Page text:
Dual Loyalty and the Israel Lobby
A historical perspective of American Jewish allegiance.
Of course, what bothers Mearsheimer and Walt is something more specific and much graver than sentiment--namely, the possibility (which they call a fact) that Jewish Americans have turned Israel into a "favorite nation" at the expense of the general good. In saying this, they claim to be courageously breaking a taboo. In truth, they are plowing ground that has long been finely tilled by others--some with honest intent, many out of frankly malevolent motive. Among those preoccupied with the issue have been, significantly, American Jews themselves.
Emergence of Zionism Affects Jewish Identity
At the beginning of the 20th century, with the growth of the Zionist movement, American Jews argued bitterly over the implications of a prospective Jewish state for Jews living in the Diaspora. Some Jewish anti-Zionists were concerned that support for a re-born Israel, even if it did not constitute treason in and of itself, would inevitably lead to allegations of dual loyalty--already well understood as a barometer of deeper anti-Jewish hostilities. Jacob Schiff, one of the wealthiest American Jews, warned that Zionist activity in the U.S. would cause Jews to be regarded "as an entirely separate class, whose interests are different than those of the American people."
On the other side stood vigorous defenders of the idea that Zionism and Americanism were not in conflict at all. One of them was the philanthropist Cyrus L. Sulzberger, whose 1904 essay on the subject would be reissued posthumously in the middle of World War II under the title Patriotism and Zionism: A Father's Reply To His Son. (The son in question was the then-publisher of the New York Times.) In 1915, Louis D. Brandeis, not yet on the Supreme Court but already a rising star in the country’s intellectual and legal firmament, added his own defense: "Let no American imagine that Zionism is inconsistent with Patriotism. Multiple loyalties are objectionable only if they are inconsistent."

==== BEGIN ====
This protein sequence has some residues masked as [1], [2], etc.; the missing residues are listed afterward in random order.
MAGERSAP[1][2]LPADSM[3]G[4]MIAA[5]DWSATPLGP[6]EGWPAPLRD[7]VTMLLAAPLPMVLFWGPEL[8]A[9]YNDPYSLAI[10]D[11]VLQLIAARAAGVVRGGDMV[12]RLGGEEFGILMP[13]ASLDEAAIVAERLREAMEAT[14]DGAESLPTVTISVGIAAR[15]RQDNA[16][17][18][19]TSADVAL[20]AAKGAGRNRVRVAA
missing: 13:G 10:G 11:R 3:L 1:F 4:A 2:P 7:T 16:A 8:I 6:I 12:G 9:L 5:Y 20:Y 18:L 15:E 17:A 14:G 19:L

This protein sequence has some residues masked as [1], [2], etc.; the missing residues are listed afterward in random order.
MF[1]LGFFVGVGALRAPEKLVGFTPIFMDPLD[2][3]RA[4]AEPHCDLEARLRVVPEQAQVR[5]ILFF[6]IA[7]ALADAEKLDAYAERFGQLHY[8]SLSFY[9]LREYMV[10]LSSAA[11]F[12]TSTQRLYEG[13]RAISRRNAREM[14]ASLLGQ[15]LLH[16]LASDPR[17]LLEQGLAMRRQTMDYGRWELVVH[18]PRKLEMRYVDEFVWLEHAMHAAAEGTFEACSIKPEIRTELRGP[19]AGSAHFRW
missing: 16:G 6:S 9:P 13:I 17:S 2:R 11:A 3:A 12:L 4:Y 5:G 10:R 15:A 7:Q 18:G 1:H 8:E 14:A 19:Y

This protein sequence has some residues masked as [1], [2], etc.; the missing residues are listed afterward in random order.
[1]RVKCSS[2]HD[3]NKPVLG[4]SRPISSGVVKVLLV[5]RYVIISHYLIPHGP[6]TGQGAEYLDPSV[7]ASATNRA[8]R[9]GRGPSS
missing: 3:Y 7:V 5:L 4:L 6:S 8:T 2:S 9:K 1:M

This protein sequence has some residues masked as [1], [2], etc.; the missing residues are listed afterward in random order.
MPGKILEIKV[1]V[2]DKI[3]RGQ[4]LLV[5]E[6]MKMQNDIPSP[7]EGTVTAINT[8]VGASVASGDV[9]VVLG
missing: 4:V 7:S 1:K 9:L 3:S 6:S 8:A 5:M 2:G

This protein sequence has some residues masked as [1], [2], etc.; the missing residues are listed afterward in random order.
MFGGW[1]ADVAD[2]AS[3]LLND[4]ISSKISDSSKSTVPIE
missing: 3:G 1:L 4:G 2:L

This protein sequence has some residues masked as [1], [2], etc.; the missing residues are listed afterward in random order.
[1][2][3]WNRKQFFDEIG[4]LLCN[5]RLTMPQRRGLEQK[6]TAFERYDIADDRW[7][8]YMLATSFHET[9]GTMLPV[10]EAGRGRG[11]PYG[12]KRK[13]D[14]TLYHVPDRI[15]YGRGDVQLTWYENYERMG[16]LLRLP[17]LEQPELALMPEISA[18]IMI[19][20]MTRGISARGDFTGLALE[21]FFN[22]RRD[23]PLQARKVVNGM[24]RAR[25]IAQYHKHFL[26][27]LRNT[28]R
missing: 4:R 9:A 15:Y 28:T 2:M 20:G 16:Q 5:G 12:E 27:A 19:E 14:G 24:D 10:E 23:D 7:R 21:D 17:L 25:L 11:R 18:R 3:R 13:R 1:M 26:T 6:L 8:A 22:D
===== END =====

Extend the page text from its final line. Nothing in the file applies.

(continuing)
Theoretical for decades, the issue became truly joined with the birth of the Jewish state in 1948. Consider a March 1950 article in Commentary, which bore the provocative title "Israeli Ties and U.S. Citizenship: America Demands A Single Loyalty." Its author was Dorothy Thompson, a non-Jew and one of America’s preeminent journalists. Her position was unequivocal.
"Each immigrant to these shores," wrote Thompson, "came as an individual, prepared to cast off his former nationhood and enter with good faith into a new nationhood, as well as a new statehood." Maintaining loyalty to this new collectivity, and extinguishing loyalties to previous ones, were the essence of assimilation. But now the perennial danger posed by the recrudescence of such old loyalties applied with particular force to American Jews:
The American of Jewish religion has always been, and as long as this nation holds to its basic and Constitutional principles will always be, accepted as a full and equal citizen. But sooner or later the Jewish nationalist, which today means the Israeli nationalist, will have to choose allegiances. "One cannot," says an old Jewish proverb, "sit on one chair at two weddings." There is no room in American nationality for two citizenships or two nationalities. To say it extremely brutally: no one can be a member of the American nation and of the Jewish nation--in Palestine or out of it--any more than he can be a member of the American nation and the British or German nation.
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